Edmonton

Rally outside city hall calls for more security, solutions to crime in Chinatown

A few hundred people rallied outside city hall Saturday morning for more security in Edmonton's Chinatown neighbourhood, where two men were recently killed.

Organizer says community was afraid before killings of 2 men; now people are angry

People demonstrated outside Edmonton city hall Saturday at the Rally for Safety in Chinatown. The rally followed the recent killings of two men in their 60s. (Emily Fitzpatrick/CBC)

A few hundred people rallied outside city hall Saturday morning for more security in Edmonton's Chinatown neighbourhood, where two men were recently killed.

Edmonton police have charged Justin Bone, 36, with two counts of second-degree murder for the May 18 deaths of Hung Trang, 64, and Ban Phuc Hoang, 61.

Trang died after being assaulted inside Albert's Auto Body on 98th Street; Hoang was found injured outside Universal Electronics & Video Inc., about a block away, and died on scene.

"Before these [deaths] everybody was afraid. We are angry now," said Wen Wang, executive director of Chinatown Business Improvement Area, which organized the event — called the Rally for Safety in Chinatown.

Chinatown, located near downtown, has been around for over a century. The area currently has a reputation for having a lot of homeless people, crime and drug use.

Michael Lee, vice-chair of the Chinese Benevolent Association of Edmonton, described the situation as an "urban disaster."

Many residents and business owners are primarily worried about safety and security. Second, they're worried about the social aspects at the root of the problems, Lee said.

A table was set up at the rally acting as shrines to Hung Trang, 64, and Ban Phuc Hoang, 61, who were killed May 18. (Emily Fitzpatrick/CBC)

"The incident that happened a few weeks ago, it feels shocking for a lot of us, but I don't want to say it was a surprise," Lee said. "It was kind of the straw that broke the camel's back.

"If we don't do something, we are not going to solve the long-term problem that's afflicting a lot of the people around this district."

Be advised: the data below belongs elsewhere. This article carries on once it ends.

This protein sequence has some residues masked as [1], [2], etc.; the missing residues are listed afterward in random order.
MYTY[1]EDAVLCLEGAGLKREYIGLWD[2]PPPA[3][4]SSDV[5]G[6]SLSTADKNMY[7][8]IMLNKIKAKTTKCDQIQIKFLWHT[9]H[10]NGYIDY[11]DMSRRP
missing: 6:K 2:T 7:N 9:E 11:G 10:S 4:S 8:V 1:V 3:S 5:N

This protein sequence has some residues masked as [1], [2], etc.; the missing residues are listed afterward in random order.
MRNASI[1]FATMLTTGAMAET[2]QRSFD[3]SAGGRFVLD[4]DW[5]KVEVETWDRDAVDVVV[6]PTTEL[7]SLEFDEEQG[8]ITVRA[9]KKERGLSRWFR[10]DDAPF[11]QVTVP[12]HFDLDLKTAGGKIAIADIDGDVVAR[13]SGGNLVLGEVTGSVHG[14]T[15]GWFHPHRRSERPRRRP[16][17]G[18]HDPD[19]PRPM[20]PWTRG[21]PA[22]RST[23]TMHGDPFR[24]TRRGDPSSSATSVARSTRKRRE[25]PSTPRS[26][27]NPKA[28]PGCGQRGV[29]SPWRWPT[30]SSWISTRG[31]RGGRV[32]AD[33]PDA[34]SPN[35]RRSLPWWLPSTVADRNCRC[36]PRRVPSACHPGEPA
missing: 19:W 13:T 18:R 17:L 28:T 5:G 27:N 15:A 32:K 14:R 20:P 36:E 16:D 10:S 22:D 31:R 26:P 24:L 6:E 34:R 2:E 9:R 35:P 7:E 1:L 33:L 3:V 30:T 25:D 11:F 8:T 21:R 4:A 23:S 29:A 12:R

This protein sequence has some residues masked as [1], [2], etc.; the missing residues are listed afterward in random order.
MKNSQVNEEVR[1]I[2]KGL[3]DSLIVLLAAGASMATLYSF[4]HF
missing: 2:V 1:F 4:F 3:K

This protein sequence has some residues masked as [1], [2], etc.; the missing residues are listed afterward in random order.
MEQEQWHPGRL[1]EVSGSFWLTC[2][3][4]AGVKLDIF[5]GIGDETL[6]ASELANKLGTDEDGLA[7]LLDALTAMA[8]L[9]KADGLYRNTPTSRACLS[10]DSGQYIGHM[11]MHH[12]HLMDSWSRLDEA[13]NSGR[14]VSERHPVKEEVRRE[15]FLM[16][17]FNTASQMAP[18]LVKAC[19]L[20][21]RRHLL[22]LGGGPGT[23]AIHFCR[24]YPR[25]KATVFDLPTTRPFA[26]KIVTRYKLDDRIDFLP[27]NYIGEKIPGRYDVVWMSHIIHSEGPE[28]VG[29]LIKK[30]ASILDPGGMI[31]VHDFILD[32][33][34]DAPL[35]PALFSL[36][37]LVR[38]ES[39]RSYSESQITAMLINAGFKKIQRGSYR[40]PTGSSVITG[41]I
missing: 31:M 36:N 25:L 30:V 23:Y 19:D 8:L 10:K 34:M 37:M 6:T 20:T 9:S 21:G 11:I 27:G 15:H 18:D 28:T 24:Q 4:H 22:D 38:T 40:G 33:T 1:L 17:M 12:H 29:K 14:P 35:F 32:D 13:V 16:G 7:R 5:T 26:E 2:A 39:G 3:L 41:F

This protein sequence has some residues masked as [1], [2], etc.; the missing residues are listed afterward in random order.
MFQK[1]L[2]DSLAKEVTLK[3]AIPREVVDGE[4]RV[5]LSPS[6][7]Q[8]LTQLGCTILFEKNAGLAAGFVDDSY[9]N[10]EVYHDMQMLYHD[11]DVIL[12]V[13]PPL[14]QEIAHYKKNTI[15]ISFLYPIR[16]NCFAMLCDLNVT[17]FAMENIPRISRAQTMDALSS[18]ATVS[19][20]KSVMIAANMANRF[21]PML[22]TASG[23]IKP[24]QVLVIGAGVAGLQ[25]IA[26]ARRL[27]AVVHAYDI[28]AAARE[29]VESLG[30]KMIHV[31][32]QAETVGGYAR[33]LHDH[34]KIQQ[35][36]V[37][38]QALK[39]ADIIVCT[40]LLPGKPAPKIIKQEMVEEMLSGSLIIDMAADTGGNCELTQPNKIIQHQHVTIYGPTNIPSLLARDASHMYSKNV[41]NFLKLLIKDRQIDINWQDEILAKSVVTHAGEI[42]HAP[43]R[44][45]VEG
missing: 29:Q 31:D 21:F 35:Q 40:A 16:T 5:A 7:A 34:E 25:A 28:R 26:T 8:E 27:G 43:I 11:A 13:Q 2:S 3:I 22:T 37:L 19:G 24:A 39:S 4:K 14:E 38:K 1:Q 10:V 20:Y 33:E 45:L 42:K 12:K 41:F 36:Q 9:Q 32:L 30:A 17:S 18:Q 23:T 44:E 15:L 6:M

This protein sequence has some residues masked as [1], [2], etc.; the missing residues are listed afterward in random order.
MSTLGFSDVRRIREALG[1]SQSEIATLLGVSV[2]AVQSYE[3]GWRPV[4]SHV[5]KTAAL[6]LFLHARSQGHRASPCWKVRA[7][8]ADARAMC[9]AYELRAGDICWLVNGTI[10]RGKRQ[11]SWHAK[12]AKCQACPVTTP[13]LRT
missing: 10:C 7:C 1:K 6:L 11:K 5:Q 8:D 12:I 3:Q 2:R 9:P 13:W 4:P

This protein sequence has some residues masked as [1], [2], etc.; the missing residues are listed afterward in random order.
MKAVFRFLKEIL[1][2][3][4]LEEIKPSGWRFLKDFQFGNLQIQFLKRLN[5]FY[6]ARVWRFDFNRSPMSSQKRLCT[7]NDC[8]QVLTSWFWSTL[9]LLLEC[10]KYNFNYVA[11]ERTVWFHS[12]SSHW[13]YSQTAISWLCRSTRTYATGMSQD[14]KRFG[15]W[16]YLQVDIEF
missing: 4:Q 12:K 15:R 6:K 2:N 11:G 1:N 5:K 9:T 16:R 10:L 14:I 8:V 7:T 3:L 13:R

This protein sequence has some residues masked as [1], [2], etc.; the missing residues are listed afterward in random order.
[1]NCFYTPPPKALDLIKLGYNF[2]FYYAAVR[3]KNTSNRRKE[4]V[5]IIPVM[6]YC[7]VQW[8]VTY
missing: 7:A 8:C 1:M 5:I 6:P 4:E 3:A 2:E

Earlier this week, Edmonton city council listened to members of the public, including Trang's daughter, who pleaded for greater security measures in Chinatown.

Alberta Justice Minister Tyler Shandro also used a ministerial power under the province's Police Act to force the city to enhance policing downtown and on the city's transit system. In a letter addressed to Edmonton Mayor Amarjeet Sohi, he cited the recent deaths in Chinatown.

The city outlined Friday how it should respond to the justice minister. Council had already approved $300,000 that will be spent on private security; $1 million from the city's financial stabilization fund will also be used to create a Chinatown recovery fund through the city manager's office.

WATCH | Edmonton's Chinatown community pleads for help after 2 violent deaths:

Edmonton’s Chinatown community pleads for help after 2 violent deaths

4 months ago
Duration 2:18
The murders of two men in Edmonton’s Chinatown has spurred community members to demand action in making the area safer. Their pleas have led to council approving funding for community support and the province ordering city officials to come up with a plan to address crime.

Other actions, such as improved streetscaping, installing public washrooms and picking up needles, are in the works, according to the city.

"We've got a community that's obviously grieving. They want to do some things that are different. They're in need of help," said Edmonton police Chief Dale McFee, who attended Saturday's rally.

"We need to find solutions and we need to find them quick. That's my commitment to them."

Those solutions, however, do not entirely lie on the police service, McFee said. In cases where the root cause of criminal activity relates to mental health or addiction, for example, those people need to be connected to the appropriate services.

"We have a lot of resources now. We just need to align them," he said.

Lee said the community is calling on everyone — from government and police, to community organizations and private businesses — to come together and develop a plan as a team.

ABOUT THE AUTHOR

Nicholas Frew is an online reporter with CBC Edmonton who focuses mainly on data-driven stories. Hailing from Newfoundland and Labrador, Frew moved to Halifax to attend journalism school. He has previously worked for CBC newsrooms in Manitoba and Saskatchewan. Before joining CBC, he interned at the Winnipeg Free Press. You can reach him at nick.frew@cbc.ca.

With files from Emily Fitzpatrick

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